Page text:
Resilient Floor Covering Pension Fund et al v. M&M Installation, Inc. et al

Filing 163

ORDER by Magistrate Judge Bernard Zimmerman denying 131 Motion for Attorney Fees; finding as moot 142 Motion for Attorney Fees; granting in part and denying in part 155 Motion for Attorney Fees (rmm2, COURT STAFF) (Filed on 5/17/2012)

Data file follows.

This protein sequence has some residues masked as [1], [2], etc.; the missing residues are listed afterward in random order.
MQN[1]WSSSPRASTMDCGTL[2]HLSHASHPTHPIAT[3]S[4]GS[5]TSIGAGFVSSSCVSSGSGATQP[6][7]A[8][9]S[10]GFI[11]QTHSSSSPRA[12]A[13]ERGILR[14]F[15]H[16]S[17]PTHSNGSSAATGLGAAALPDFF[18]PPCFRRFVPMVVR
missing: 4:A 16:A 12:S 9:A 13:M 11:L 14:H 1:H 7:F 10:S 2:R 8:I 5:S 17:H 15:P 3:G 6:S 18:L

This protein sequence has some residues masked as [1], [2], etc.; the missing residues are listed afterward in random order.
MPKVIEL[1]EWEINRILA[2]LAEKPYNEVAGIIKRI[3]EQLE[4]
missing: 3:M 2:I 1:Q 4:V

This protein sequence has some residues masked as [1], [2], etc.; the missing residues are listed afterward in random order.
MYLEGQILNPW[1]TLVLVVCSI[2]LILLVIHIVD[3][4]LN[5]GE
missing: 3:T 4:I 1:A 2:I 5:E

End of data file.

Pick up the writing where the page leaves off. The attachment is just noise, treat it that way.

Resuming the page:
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1 2 3 4 5 6 7 8 UNITED STATES DISTRICT COURT 9 NORTHERN DISTRICT OF CALIFORNIA 10 11 RESILIENT FLOOR COVERING PENSION FUND, et al., 12 Plaintiff(s), 13 v. 14 15 M&M INSTALLATION, INC., et al, 16 Defendant(s). ) ) ) ) ) ) ) ) ) ) ) ) No. C08-5561 BZ ORDER ON MOTIONS FOR ATTORNEYS’ FEES AND MOTION TO AMEND JUDGMENT 17 18 Before the court are two motions for attorneys’ fees, one 19 submitted by Plaintiffs and the other by Defendants, as well 20 as Defendants’ motion to amend the judgment. 21 set forth below, Defendants’ motions are DENIED and 22 Plaintiffs’ motion is GRANTED IN PART. For the reasons 23 Defendants’ Motion for Attorneys’ Fees 24 Defendants move for attorneys’ fees under 29 U.S.C. 25 section 1451(e).1 That section commits the award of 26 1 27 28 This section reads: “In any action under this section, the court may award all or a portion of the costs and expenses incurred in connection with such action, including reasonable attorney’s fees, to the prevailing party.” 1 1 attorneys’ fees and costs to the discretion of the court.2 2 The Ninth Circuit has set forth five factors to guide the 3 district court’s exercise of discretion: 4 the opposing parties’ culpability or bad faith; (2) the 5 ability of the opposing parties to satisfy an award of fees; 6 (3) whether an award of fees against the opposing parties 7 would deter others from acting under similar circumstances; 8 (4) whether the parties requesting fees sought to benefit all 9 participants and beneficiaries of an ERISA plan or to resolve (1) the degree of 10 a significant legal question regarding ERISA; and (5) the 11 relative merits of the parties’ positions. 12 Rykoff & Co., 634 F.2d 446, 453 (9th Cir. 1980); see also 13 Cuyamaca Meats, Inc. v. San Diego & Imperial Counties 14 Butchers’ & Food Employers’ Pension Trust Fund, 827 F.2d 491, 15 500 (9th Cir. 1987). 16 Hummell v. S. E. Considering these factors, I decline to award Defendants’ 17 attorneys’ fees in this case. 18 acted culpably or that their positions must have appeared 19 meritless to them or to their counsel when viewed 20 prospectively rather than with the benefit of hindsight. 21 pointed out in my order on the parties’ cross-motions for 22 summary judgment, the Ninth Circuit invited Plaintiffs, and I cannot say that Plaintiffs As I 23 2 24 25 26 27 28 Awarding fees under this section is mandatory where a plan brings a successful action to collect unpaid employer withdrawal liabilities. Under ERISA, the award of attorneys’ fees to a pension plan is mandatory in all actions to collect delinquent contributions. 29 U.S.C. § 1132(g)(2). The Ninth Circuit has held that this mandatory attorneys’ fees provision applies in all actions to collect delinquent contributions owed under section 1145, including actions to collect unpaid employer withdrawal liabilities. Lads Trucking Co. v. Board of Trustees, 777 F.2d 1371, 1374 (9th Cir. 1985). 2 1 “encouraged” me, to address the issues of veil piercing and to 2 determine whether Simas Floor was liable to Plaintiffs under 3 section 1392(c) of the MPPAA for engaging in a transaction, a 4 principal purpose of which was to “evade or avoid” withdrawal 5 liability. 6 Plaintiffs pursued these claims in bad faith. 7 Defendants’ contention that there was “not a shred of evidence 8 to support a veil piercing claim,” is not true. 9 strongly argued that M & M was undercapitalized, a factor (See Docket No. 124.) I cannot therefore say that Moreover, Plaintiffs 10 which often supports piercing a corporate veil. 11 did not prevail on this issues; I merely concluded that there 12 were disputed issues of fact that could not be resolved on 13 summary judgment. 14 pursue a veil piercing claim based on the alleged 15 undercapitalization of M & M by its parent company, whose 16 shareholders were identical. 17 Defendants It was not unreasonable for Plaintiffs to In addition, Plaintiffs’ counsel has submitted a 18 declaration stating that the Pension Fund has been certified 19 as “in critical status” by its actuary since March 2010. 20 I am therefore not persuaded that Plaintiffs could satisfy an 21 award of attorneys’ fees. 22 benefit for all plan beneficiaries, a factor that favors 23 Plaintiffs. 24 Finally, the issue related to a Moreover, even if some Hummell factors favored 25 Defendants, Defendants would still not be entitled to 26 attorneys’ fees because no judgment has been entered in their 27 favor as a “prevailing party” under section 1451. 28 argue that since Plaintiffs lost on their veil piercing claim 3 Defendants 1 against the individual Defendants, judgment should be entered 2 in their favor and they should be entitled to fees as the 3 prevailing party. 4 issue, which is to compel the payment of the withdrawal 5 liability, and are therefore the prevailing party. 6 Trucking, 777 F.2d at 1375 (“[Pension Trust Fund] is the 7 prevailing party; it won the ultimate issue; that it did not 8 prevail on each and every sub-issue is not grounds for a 9 piecemeal fees award.”). I disagree. Plaintiffs won the ultimate See Lads Accordingly, Defendants’ motion for 10 attorneys’ fees and their corresponding motion to amend the 11 judgment are DENIED. 12 Plaintiffs’ Motion for Attorneys’ Fees & Costs 13 Where a plan successfully brings an action to collect 14 unpaid employer withdrawal liabilities, an award of reasonable 15 attorney’s fees and costs is mandatory.3 16 at 1373-75. 17 full amount of withdrawal liability owed by Defendants, and 18 are therefore entitled to reasonable attorneys’ fees. Lads Trucking, 777 Plaintiffs sought and received a judgment for the 19 “The most useful starting point for determining the 20 amount of a reasonable fee is the number of hours reasonably 21 expended on the litigation multiplied by a reasonable hourly 22 3 23 24 25 26 27 Neither Plaintiffs nor Defendants address the mandatory nature of attorneys’ fees in withdrawal liability actions where the plan is successful. In light of the mandatory nature of an award of attorneys’ fees in withdrawal liability actions, I will not address the factors set forth in Cuyamaca Meats, 827 F.2d at 500, as the parties have done. See also Operating Engineers’ Pension Trust Fund v. Clark’s Welding & Mach., Case No. 09-0044, 2010 U.S. Dist. LEXIS 50676, 2010 WL 1729475, at *5 (N.D. Cal. Apr. 27, 2010) (“When the Court awards withdrawal liability, an award of reasonable attorneys’ fees is mandatory.”) 28 4 1 rate.” 2 district court should also exclude from this initial fee 3 calculation hours that were not ‘reasonably expended’” such as 4 “fee request hours that are excessive, redundant, or otherwise 5 unnecessary. . . .” 6 the Supreme Court: 7 8 9 10 11 12 Hensley v. Eckerhart, 461 U.S. 424, 433 (1983). Id. at 434. “The As recently emphasized by [T]rial courts need not, and indeed should not, become green-eyeshade accountants. The essential goal in shifting fees (to either party) is to do rough justice, not to achieve auditing perfection. So trial courts may take into account their overall sense of a suit, and may use estimates in calculating and allocating an attorney’s time. Fox v. Vice, 131 S. Ct. 2205, 2216 (2011). With respect to the hourly rates sought by Plaintiffs, I 13 find that, with the exception noted below, the rates are 14 reasonable. 15 time and $150 per hour for paralegal time. 16 submitted evidence showing that these attorney rates are in 17 line with those prevailing in the marketplace. 18 Clark’s Welding & Mach., 2010 U.S. Dist. LEXIS 50676, 2010 WL 19 1729475 at *15-16 (attorney rates of $185 per hour and $255 20 per hour and paralegals at $110 per hour found reasonable in 21 withdrawal liability action); Board of Trustees of the 22 Boilermaker Vacation Trust v. Skelly, Inc., 389 F. Supp. 2d 23 1222, 1227-28 (N.D. Cal. 2005) (attorney rates of $210 per 24 hour and $345 per hour found reasonable in delinquent 25 contribution action). 26 hourly rates sought by Plaintiffs, but they do dispute the 27 reasonableness of the paralegal hourly rates, arguing that an 28 hourly rate of $115 is more in line with community standards. Plaintiffs request $250 per hour for attorney Plaintiffs See, e.g., Defendants do not dispute the attorney 5 1 (Def.’s Opp. Br. at 13.) I agree with Defendants that an 2 hourly rate of $150 is on the higher end of the spectrum for 3 paralegal rates in this district. 4 N. Cal. Health & Welfare Trust Fund v. Alvarado, Case No. 5 09-02552, 2011 U.S. Dist. LEXIS 39133, 2011 WL 1361572, at 6 *16-17 (N.D. Cal. Apr. 11, 2011) (awarding $110 and $115 7 hourly rates for paralegals in action for unpaid 8 contributions); Carpenters Pension Trust Fund for N. Cal. v. 9 Lindquist, Case No. 10-3386, 2011 U.S. Dist. LEXIS 111731, See, e.g., Dist. Council 16 10 2011 WL 4543079 (N.D. Cal. Sept. 29, 2011) (same). There is 11 support for awarding paralegals an hourly rate as high as 12 $150, particularly where evidence is submitted that the 13 paralegal is performing tasks akin to those of an attorney 14 (see, for example, White v. Coblentz, Patch, Duffy & Bass LLP 15 Long Term Disability Ins. Plan, 2011 U.S. Dist. LEXIS 125657, 16 2011 WL 5183854 (N.D. Cal. Oct. 31, 2011) and the cases cited 17 therein), but Plaintiffs have submitted virtually no evidence 18 to demonstrate that the paralegals who performed work in this 19 action should be billed out at rates on the higher end of the 20 spectrum. 21 paralegals who worked on this matter are their names and how 22 long they have worked at Plaintiffs’ counsels’ law group. 23 (See Corrected Declaration of Katherine McDonough (“McDonough 24 Decl.”) at ¶ 1.) 25 types of tasks performed, the paralegals’ experience, 26 training, and previous rates billed and received, I am not 27 inclined to award such a high rate. 28 requested rate to $125 per hour. The only information provided about the two Without additional information regarding the 6 I therefore reduce the Otherwise, I find the 1 requested rates are reasonable. 2 Regarding the number of hours billed, Plaintiffs’ counsel 3 have submitted billing records demonstrating that they spent 4 927.70 hours litigating this case.4 5 spent litigating this action before and after the appeal. 6 (McDonough Decl. ¶¶ 6-8.) 7 itemized accounting of the number of hours spent on each task 8 performed by counsel for which they request reimbursement. 9 (Id.) These hours comprise time Plaintiffs have provided an Defendants argue that Plaintiffs should not be 10 permitted to recover fees for work performed in the pre-appeal 11 phase of this action because Plaintiffs previously requested, 12 and were denied, those fees on account of failing to comply 13 with the meet and confer requirements of the Local Rules. 14 (See Docket No. 54.) 15 did not appeal the order denying their fees, they have waived 16 the right to recover those fees. 17 Plaintiffs have waived their right to recover fees and costs 18 for the pre-appeal phase of this action. 19 entitled to recover those fees it would permit them to revive 20 their original motion for attorneys’ fees despite the fact it 21 was denied on account of their failure to comply with the 22 relevant Local Rules. 23 original summary judgment order, Plaintiffs would have never 24 been given the opportunity to seek to collect these fees 25 (unless they had appealed the denial, which they did not do), Defendants argue that since Plaintiffs I agree with Defendants that If Plaintiffs were Had Defendants not appealed the 26 4 27 28 This figure incorporates a voluntary reduction of 32 hours for worked performed on the second motion for summary judgment related to Plaintiffs’ unsuccessful claim for veil piercing. 7 1 and it is only by virtue of the action having been remanded 2 that Plaintiffs are now able to even attempt to collect these 3 fees. 4 waived a right to fees and did not appeal from that ruling to 5 use an adverse ruling on the merits of an appeal to revive its 6 right to fees. 7 entitled to recover fees or costs for work performed during 8 the pre-appeal phase of this action. 9 It is too much of a bootstrap to permit a party who Accordingly, I find that Plaintiffs are not That leaves 256.10 hours of potentially reimbursable 10 time.5 11 spent both drafting and preparing for oral argument on the 12 second summary judgment motion.6 13 time spent on the second summary judgment motion is excessive 14 given that Plaintiffs’ attorneys had already researched and 15 briefed a number of the issues in the parties’ motions. Of this amount, Plaintiffs seek 204 hours for time Defendants argue that the 16 17 18 19 5 This number is derived from Plaintiffs’ billing records, attached as Exhibit 1 to the McDonough Declaration. The first time entry in these records for the post-appeal phase of this action is on 1/26/2011. This order uses that billing entry as the starting point for determining the total number of post-appeal hours. 20 6 21 22 23 24 25 26 27 28 In their first motion for summary judgment, Plaintiffs sought reimbursement for 176.69 billable hours related to work performed on the cross-motions for summary judgment. (Docket No. 50.) Plaintiffs now seek reimbursement for a total of 373.50 billable hours for work performed relating to both rounds of the cross-motions for summary judgment. The difference between these two figures, rounded to the nearest hundredth, is 196.80. In their reply brief, however, Plaintiffs’ counsel claim to have worked 213.50 hours on the second round of summary judgment. This inconsistency is not addressed by Plaintiffs. I reviewed the billing records and added the hours from each time entry reflecting work performed on the second round of summary judgment briefing, which came to 204 hours. Given the inconsistencies in the briefs, I have chosen to use the 204 hour figure that is supported by the billing records. 8 1 Defendants also highlight the similarity in the statements of 2 facts between Plaintiffs’ first summary judgment motion and 3 their second motion, pointing out that the statement of facts 4 comprised 11 of the 33 pages in the brief. 5 counsel asserts that the second summary judgment brief 6 contained “expanded and revised” facts that shed light on the 7 history of Simas Floor and how M & M was formed, and also 8 included additional research on the alter ego doctrine. Plaintiffs’ 9 That there is overlap in the legal research and briefing 10 does not mean that the time spent in research and re-drafting 11 was entirely unnecessary or duplicative. 12 extended over many years, and it is not unreasonable for 13 Plaintiffs’ counsel to spend time conducting legal research to 14 ensure that Plaintiffs’ arguments were consistent with the 15 present status of the law. 16 534 F.3d 1106, 1112 (9th Cir. 2008) (“When a case goes on for 17 many years, a lot of legal work product will grow stale; a 18 competent lawyer won’t rely entirely on last year’s, or even 19 last month’s, research: Cases are decided; statutes are 20 enacted; regulations are promulgated and amended. A lawyer 21 also needs to get up to speed with the research previously 22 performed. All this is duplication, of course, but it’s 23 necessary duplication; it is inherent in the process of 24 litigating over time.”) (emphasis in original). 25 also presented some novel issues regarding the alter ego 26 doctrine, which made the legal analysis inherently more 27 complex, particularly given that there was little authority 28 applying the alter ego doctrine to a factual scenario similar This litigation has See Moreno v. City of Sacramento, 9 This case 1 to the one presented in this dispute. Indeed, a great deal of 2 the analysis turned on the historical application of this 3 doctrine in the context of traditional labor disputes, not 4 under the MPPAA. Nevertheless, 204 hours – which amounts to approximately 5 6 5 full-time workweeks – is on the higher end of what I would 7 expect Plaintiffs’ counsel to spend on the summary judgment 8 motion presented in this action, particularly since some of 9 the issues had already gone through one round of briefing. 10 is somewhat difficult to tell from the billing records what 11 precisely consumed so much of Plaintiffs’ counsels’ time, as 12 many of the records simply state “prepare Summary Judgment 13 Motion” or “further Prepare Summary Judgment Motion.” 14 204 hours is on the higher end of the time that I would have 15 expected counsel to spend on this motion, and in light of the 16 vagueness of the billing records, I find that a moderate 17 reduction in the number of hours sought is warranted. 18 therefore reduce the hours requested for work relating to the 19 second round of summary judgment by ten percent, for a total 20 of 183.6 hours.7 Since I will Finally, Defendants argue that Plaintiffs should not be 21 22 entitled to recover time spent on the July 2011 settlement 23 conference because, in addition to being unreasonable and 24 excessive, Plaintiffs misrepresented their willingness to 25 settle their claims, which resulted in the settlement 26 27 28 It 7 Based on the billing records, this will amount to 37.44 reimbursable paralegal hours and 146.16 reimbursable attorney hours. 10 1 conference being an “utter waste of time.” 2 at p.13.) 3 to the July 2011 settlement and am not convinced that 4 Plaintiffs’ hours are excessive. 5 reduce these hours, particularly in light of the high 6 incentive placed on encouraging parties to meaningfully engage 7 in settlement discussions.8 I have reviewed Plaintiffs’ billing entries related I therefore decline to Plaintiffs have also submitted billing records showing 8 9 (Def.’s Opp. Br. that in the post-appeal phase of this action they incurred 10 $113.25 in costs for delivering pleadings and other documents 11 to the court. 12 Plaintiffs are entitled to recover these delivery costs as 13 part of their reasonable attorneys’ fees. 14 Construction Industry and Laborers Health and Welfare Trust v. 15 Redland Ins. Co., 460 F.3d 1253, 1257 (9th Cir. 2006). 16 Plaintiffs also seek to recover costs relating to computerized 17 legal research. 18 computerized research may be recovered if separate billing for 19 such expenses is “the prevailing practice in the local 20 community.” 21 Welfare Trust v. Redland Ins. Co., 460 F.3d 1253, 1258-59 (9th 22 Cir. 2006). 23 and the challenges to that evidence raised by Defendants, I 24 find that Plaintiffs have failed to meet their burden to show 25 that the recovery of computerized legal research costs is the (McDonough Decl. at ¶ 10, Exhs. 2-3.) Trustees of the In this circuit, reasonable charges for Trs. of the Constr. Indus. & Laborers Health & Based on the evidence submitted by Plaintiffs, 26 27 28 8 I also agree with Plaintiffs’ counsel that it is not proper for me to delve into the details of what happened during the settlement conference under the Local ADR Rules. 11 1 prevailing practice in this district. While Ms. McDonough’s 2 declaration states that “[i]t is the prevailing practice in 3 the Bay Area to bill computerized research charges to the 4 client,” no foundation is provided for this conclusory 5 assertion. (McDonough Decl. at ¶ 11.) 6 evidence – unchallenged by Plaintiffs – that it is in fact not 7 the prevailing practice in this district to charge clients for 8 computerized legal research, and that most firms pay a flat 9 monthly rate for these services in lieu of charging clients Defendants provided 10 separately on a “per search basis.” 11 Davenport at ¶¶ 4-6.) 12 research costs incurred in this case were hourly charges that 13 were in fact billed to the Pension Fund. 14 Katherine McDonough in Support of Reply at ¶ 19.) 15 may be the practice of Plaintiffs’ counsels’ firm, Plaintiffs 16 failed to counter Defendants’ evidence that this is not “the 17 prevailing practice” of firms in this district. I therefore 18 decline to award Plaintiffs these costs. (Declaration of Stephen Ms. McDonough states that the legal (Declaration of While this 19 Conclusion 20 For the reasons set forth above, IT IS SO ORDERED that 21 Plaintiffs are awarded $53,900.00. 22 attorney hours at a rate of $250 ($48,875) and 40.2 paralegal 23 hours at a rate of $125 ($5,025). 24 $113.25 in costs. 25 Dated: May 16, 2012 26 This sum comprises 195.5 Plaintiffs are also awarded Bernard Zimmerman United States Magistrate Judge 27 28 G:\BZALL\-BZCASES\RESILIENT FLOOR COVERING PENSION\ORDER ON SECOND MOT FOR ATTYS FEES v.3.wpd 12